I try to use journalism to explore how communities, institutions, and governments impact their environment, other species, and fellow humans' health and well-being—for better and worse.
I was first exposed to the natural world in Chicago’s forest preserves and museums, and I fell in love with the written word in its public schools and libraries. While taking classes at Harold Washington College, a professor convinced me to study the life sciences. I finished with a Bachelor of Science in biology from the University of Illinois at Chicago.
I spent a few years in health and environmental research: I monitored invasive plants’ takeover of lakeshore dunes, investigated the spread of hospital-acquired infections, and peered into the brains of finches to find the genetic pathways involved in learning how to sing.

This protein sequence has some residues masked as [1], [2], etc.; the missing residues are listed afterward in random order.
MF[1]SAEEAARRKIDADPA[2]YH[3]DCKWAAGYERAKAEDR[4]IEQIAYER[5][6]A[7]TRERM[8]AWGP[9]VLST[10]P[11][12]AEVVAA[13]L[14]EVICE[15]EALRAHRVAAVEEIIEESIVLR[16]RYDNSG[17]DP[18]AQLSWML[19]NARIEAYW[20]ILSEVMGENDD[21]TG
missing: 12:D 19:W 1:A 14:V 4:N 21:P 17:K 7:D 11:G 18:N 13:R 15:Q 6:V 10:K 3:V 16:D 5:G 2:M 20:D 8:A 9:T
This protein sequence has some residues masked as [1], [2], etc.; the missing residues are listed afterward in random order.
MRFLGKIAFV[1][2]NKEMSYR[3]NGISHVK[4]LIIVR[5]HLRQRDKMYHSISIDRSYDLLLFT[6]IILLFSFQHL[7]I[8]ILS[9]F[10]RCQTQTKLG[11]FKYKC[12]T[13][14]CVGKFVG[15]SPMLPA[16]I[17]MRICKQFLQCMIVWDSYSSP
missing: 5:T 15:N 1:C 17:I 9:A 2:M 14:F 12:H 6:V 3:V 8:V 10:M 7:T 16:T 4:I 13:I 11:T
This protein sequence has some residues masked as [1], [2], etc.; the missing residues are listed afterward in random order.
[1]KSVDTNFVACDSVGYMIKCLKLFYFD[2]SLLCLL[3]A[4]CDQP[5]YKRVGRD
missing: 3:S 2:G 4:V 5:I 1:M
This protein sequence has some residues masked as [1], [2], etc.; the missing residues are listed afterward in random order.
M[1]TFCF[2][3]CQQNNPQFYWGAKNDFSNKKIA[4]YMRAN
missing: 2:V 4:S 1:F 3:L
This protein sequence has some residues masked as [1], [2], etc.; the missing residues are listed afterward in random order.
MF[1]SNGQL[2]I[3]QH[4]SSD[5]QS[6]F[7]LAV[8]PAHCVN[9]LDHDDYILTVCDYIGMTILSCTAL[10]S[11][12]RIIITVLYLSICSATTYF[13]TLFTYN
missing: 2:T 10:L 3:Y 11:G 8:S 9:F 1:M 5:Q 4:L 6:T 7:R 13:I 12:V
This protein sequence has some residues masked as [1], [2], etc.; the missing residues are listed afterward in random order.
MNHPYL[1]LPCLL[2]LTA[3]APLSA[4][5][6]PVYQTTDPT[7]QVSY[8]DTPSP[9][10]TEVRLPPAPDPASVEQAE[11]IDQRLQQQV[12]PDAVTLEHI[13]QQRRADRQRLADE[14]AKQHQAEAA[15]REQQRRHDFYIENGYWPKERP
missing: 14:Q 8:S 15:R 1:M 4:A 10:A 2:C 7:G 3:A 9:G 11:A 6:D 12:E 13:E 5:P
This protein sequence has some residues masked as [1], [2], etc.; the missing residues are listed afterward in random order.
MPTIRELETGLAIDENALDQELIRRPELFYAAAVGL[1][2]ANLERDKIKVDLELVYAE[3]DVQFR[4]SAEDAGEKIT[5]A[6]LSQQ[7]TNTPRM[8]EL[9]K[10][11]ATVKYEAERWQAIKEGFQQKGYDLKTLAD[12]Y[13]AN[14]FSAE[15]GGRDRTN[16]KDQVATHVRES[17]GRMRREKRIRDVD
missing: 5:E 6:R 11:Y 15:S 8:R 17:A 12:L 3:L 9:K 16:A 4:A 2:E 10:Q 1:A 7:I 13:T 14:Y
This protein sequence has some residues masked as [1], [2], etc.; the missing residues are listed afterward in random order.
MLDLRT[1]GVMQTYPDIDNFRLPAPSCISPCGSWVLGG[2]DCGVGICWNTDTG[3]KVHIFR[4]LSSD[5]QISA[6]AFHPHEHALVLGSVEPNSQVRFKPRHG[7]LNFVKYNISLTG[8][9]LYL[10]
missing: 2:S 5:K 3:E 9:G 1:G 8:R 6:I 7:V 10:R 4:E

In 2015, I transitioned to journalism, learning on the job as a freelancer and with a string of internships. My work has appeared in The Scientist, Symmetry, Scientific American, Nature, South Side Weekly, In These Times, Al Jazeera, and Smithsonian Magazine.
In June 2019 I joined South Side Weekly as its politics editor. I am a member of the Society of Professional Journalists, the National Association of Science Writers, and the National Writers' Union (UAW Local 1981).